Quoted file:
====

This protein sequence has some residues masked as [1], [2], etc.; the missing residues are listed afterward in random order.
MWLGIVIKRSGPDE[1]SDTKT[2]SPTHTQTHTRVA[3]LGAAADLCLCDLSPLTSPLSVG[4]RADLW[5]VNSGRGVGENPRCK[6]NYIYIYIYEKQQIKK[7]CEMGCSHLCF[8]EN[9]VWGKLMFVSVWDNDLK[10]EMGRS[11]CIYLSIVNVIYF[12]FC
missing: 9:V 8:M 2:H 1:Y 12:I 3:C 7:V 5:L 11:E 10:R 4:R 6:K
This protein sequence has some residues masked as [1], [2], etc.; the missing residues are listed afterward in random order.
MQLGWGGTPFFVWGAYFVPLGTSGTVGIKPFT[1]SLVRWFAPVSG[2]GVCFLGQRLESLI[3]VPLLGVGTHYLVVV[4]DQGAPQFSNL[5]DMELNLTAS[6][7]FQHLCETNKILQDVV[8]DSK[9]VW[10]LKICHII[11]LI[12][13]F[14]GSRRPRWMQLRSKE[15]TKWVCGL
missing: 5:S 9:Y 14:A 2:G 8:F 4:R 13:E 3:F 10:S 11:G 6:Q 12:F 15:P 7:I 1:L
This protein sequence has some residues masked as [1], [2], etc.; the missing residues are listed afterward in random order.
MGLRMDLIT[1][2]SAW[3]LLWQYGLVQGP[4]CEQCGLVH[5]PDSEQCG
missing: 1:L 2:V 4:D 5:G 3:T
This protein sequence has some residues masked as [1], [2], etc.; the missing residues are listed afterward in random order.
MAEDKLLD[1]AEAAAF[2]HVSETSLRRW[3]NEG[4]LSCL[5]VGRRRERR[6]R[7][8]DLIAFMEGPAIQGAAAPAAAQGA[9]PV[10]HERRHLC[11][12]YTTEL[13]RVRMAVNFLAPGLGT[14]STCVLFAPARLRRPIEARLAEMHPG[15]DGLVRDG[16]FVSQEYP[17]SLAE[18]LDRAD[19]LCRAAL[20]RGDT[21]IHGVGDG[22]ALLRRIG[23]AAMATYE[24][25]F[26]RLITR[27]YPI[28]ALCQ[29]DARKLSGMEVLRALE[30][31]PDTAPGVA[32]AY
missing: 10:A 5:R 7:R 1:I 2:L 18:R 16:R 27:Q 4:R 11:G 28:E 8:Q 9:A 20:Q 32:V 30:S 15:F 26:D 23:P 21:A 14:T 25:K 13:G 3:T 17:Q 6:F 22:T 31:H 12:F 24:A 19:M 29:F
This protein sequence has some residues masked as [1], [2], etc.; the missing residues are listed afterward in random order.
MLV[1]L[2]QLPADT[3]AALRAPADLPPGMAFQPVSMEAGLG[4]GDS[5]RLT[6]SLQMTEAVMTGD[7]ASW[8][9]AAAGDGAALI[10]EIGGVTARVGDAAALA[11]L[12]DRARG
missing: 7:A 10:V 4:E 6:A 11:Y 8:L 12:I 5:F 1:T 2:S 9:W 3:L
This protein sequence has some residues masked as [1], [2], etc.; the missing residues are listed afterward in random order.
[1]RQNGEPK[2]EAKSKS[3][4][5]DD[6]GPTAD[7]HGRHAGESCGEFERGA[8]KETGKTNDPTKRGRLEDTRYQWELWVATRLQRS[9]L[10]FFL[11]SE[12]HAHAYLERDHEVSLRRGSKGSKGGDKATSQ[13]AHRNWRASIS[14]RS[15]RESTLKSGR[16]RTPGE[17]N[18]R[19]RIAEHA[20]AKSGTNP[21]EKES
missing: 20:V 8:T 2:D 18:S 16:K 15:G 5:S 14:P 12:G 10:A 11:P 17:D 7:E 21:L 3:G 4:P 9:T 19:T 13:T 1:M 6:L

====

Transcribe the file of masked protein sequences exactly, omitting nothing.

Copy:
This protein sequence has some residues masked as [1], [2], etc.; the missing residues are listed afterward in random order.
MWLGIVIKRSGPDE[1]SDTKT[2]SPTHTQTHTRVA[3]LGAAADLCLCDLSPLTSPLSVG[4]RADLW[5]VNSGRGVGENPRCK[6]NYIYIYIYEKQQIKK[7]CEMGCSHLCF[8]EN[9]VWGKLMFVSVWDNDLK[10]EMGRS[11]CIYLSIVNVIYF[12]FC
missing: 9:V 8:M 2:H 1:Y 12:I 3:C 7:V 5:L 11:E 10:R 4:R 6:K
This protein sequence has some residues masked as [1], [2], etc.; the missing residues are listed afterward in random order.
MQLGWGGTPFFVWGAYFVPLGTSGTVGIKPFT[1]SLVRWFAPVSG[2]GVCFLGQRLESLI[3]VPLLGVGTHYLVVV[4]DQGAPQFSNL[5]DMELNLTAS[6][7]FQHLCETNKILQDVV[8]DSK[9]VW[10]LKICHII[11]LI[12][13]F[14]GSRRPRWMQLRSKE[15]TKWVCGL
missing: 5:S 9:Y 14:A 2:G 8:F 4:R 13:E 3:F 10:S 11:G 6:Q 12:F 15:P 7:I 1:L
This protein sequence has some residues masked as [1], [2], etc.; the missing residues are listed afterward in random order.
MGLRMDLIT[1][2]SAW[3]LLWQYGLVQGP[4]CEQCGLVH[5]PDSEQCG
missing: 1:L 2:V 4:D 5:G 3:T
This protein sequence has some residues masked as [1], [2], etc.; the missing residues are listed afterward in random order.
MAEDKLLD[1]AEAAAF[2]HVSETSLRRW[3]NEG[4]LSCL[5]VGRRRERR[6]R[7][8]DLIAFMEGPAIQGAAAPAAAQGA[9]PV[10]HERRHLC[11][12]YTTEL[13]RVRMAVNFLAPGLGT[14]STCVLFAPARLRRPIEARLAEMHPG[15]DGLVRDG[16]FVSQEYP[17]SLAE[18]LDRAD[19]LCRAAL[20]RGDT[21]IHGVGDG[22]ALLRRIG[23]AAMATYE[24][25]F[26]RLITR[27]YPI[28]ALCQ[29]DARKLSGMEVLRALE[30][31]PDTAPGVA[32]AY
missing: 10:A 5:R 7:R 1:I 2:L 18:R 16:R 27:Q 4:R 11:G 28:E 8:Q 9:A 20:Q 32:V 30:S 15:F 26:D 23:P 21:A 14:T 25:K 13:G 3:T 17:Q 6:F 22:T 31:H 12:F 24:A 19:M 29:F
This protein sequence has some residues masked as [1], [2], etc.; the missing residues are listed afterward in random order.
MLV[1]L[2]QLPADT[3]AALRAPADLPPGMAFQPVSMEAGLG[4]GDS[5]RLT[6]SLQMTEAVMTGD[7]ASW[8][9]AAAGDGAALI[10]EIGGVTARVGDAAALA[11]L[12]DRARG
missing: 7:A 10:V 4:E 6:A 11:Y 8:L 12:I 5:F 1:T 2:S 9:W 3:L
This protein sequence has some residues masked as [1], [2], etc.; the missing residues are listed afterward in random order.
[1]RQNGEPK[2]EAKSKS[3][4][5]DD[6]GPTAD[7]HGRHAGESCGEFERGA[8]KETGKTNDPTKRGRLEDTRYQWELWVATRLQRS[9]L[10]FFL[11]SE[12]HAHAYLERDHEVSLRRGSKGSKGGDKATSQ[13]AHRNWRASIS[14]RS[15]RESTLKSGR[16]RTPGE[17]N[18]R[19]RIAEHA[20]AKSGTNP[21]EKES
missing: 20:V 8:T 2:D 18:S 16:K 15:G 5:S 14:P 12:G 10:A 11:P 17:D 7:E 21:L 3:G 4:P 9:T 19:T 13:T 1:M 6:L